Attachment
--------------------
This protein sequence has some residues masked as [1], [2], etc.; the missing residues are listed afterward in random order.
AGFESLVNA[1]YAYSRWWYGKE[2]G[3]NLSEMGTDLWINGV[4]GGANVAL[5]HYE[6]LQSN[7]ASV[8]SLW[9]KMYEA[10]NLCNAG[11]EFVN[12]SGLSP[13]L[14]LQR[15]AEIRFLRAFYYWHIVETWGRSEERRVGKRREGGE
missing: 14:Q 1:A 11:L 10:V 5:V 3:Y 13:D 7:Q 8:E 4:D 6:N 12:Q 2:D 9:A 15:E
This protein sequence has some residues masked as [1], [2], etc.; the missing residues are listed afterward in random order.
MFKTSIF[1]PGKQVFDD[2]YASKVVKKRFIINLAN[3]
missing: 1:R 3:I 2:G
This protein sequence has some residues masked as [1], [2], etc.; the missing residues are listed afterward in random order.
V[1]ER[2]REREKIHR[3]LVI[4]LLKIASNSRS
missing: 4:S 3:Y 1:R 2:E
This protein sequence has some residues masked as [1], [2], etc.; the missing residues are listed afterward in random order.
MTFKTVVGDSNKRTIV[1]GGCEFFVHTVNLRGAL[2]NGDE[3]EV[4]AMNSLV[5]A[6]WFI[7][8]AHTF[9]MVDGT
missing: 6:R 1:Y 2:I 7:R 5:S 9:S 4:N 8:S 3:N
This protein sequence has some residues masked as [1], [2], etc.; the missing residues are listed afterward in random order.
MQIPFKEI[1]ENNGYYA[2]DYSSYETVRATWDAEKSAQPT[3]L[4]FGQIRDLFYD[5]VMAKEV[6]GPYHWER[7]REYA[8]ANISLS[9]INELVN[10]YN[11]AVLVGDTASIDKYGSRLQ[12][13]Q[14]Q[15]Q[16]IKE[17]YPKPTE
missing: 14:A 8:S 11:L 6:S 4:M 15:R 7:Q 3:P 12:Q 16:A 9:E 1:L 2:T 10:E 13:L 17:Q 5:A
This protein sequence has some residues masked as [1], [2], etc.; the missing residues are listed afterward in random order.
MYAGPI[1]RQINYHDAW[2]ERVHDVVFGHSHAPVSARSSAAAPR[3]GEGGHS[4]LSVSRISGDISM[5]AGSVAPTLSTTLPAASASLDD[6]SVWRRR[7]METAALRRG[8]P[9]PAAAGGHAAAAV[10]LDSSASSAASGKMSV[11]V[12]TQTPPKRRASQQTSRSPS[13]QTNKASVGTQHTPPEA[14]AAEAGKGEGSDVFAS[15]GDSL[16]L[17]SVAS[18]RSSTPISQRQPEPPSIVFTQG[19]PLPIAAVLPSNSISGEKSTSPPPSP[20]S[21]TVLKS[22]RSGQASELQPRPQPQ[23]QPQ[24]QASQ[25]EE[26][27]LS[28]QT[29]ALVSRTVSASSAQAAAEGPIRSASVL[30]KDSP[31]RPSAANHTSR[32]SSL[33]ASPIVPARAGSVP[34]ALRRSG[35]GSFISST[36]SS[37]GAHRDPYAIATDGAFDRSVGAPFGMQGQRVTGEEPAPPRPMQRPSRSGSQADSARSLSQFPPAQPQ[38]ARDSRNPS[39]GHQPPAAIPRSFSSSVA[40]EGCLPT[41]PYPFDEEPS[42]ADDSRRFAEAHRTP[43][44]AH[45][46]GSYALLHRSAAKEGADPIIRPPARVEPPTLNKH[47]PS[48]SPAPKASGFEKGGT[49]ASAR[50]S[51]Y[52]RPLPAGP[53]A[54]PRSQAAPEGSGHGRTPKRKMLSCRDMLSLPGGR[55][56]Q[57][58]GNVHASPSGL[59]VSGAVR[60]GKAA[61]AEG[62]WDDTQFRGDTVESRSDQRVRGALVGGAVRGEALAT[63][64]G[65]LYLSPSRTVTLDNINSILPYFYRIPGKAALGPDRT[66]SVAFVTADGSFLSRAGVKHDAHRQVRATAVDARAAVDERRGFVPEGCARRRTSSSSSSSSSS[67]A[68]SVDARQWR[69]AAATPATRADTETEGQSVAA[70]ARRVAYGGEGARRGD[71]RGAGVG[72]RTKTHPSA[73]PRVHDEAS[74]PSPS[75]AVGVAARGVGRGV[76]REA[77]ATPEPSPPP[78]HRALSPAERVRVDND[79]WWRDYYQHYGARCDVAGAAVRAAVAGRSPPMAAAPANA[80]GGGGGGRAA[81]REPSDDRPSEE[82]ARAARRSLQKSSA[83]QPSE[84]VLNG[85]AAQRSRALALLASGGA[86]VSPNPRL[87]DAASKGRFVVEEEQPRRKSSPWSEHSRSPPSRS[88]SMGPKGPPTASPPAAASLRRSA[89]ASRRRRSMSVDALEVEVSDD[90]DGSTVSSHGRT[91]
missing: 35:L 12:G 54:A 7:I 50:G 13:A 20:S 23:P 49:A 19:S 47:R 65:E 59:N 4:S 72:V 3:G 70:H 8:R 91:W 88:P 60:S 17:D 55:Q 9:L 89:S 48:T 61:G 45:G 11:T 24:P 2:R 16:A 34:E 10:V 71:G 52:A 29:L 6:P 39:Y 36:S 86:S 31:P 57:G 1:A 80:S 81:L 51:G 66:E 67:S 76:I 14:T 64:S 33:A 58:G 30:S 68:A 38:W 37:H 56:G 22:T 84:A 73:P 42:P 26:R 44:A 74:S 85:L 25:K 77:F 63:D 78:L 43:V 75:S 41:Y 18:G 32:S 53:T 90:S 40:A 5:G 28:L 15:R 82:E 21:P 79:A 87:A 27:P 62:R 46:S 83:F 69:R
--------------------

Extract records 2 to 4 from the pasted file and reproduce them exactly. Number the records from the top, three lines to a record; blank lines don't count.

This protein sequence has some residues masked as [1], [2], etc.; the missing residues are listed afterward in random order.
MFKTSIF[1]PGKQVFDD[2]YASKVVKKRFIINLAN[3]
missing: 1:R 3:I 2:G
This protein sequence has some residues masked as [1], [2], etc.; the missing residues are listed afterward in random order.
V[1]ER[2]REREKIHR[3]LVI[4]LLKIASNSRS
missing: 4:S 3:Y 1:R 2:E
This protein sequence has some residues masked as [1], [2], etc.; the missing residues are listed afterward in random order.
MTFKTVVGDSNKRTIV[1]GGCEFFVHTVNLRGAL[2]NGDE[3]EV[4]AMNSLV[5]A[6]WFI[7][8]AHTF[9]MVDGT
missing: 6:R 1:Y 2:I 7:R 5:S 9:S 4:N 8:S 3:N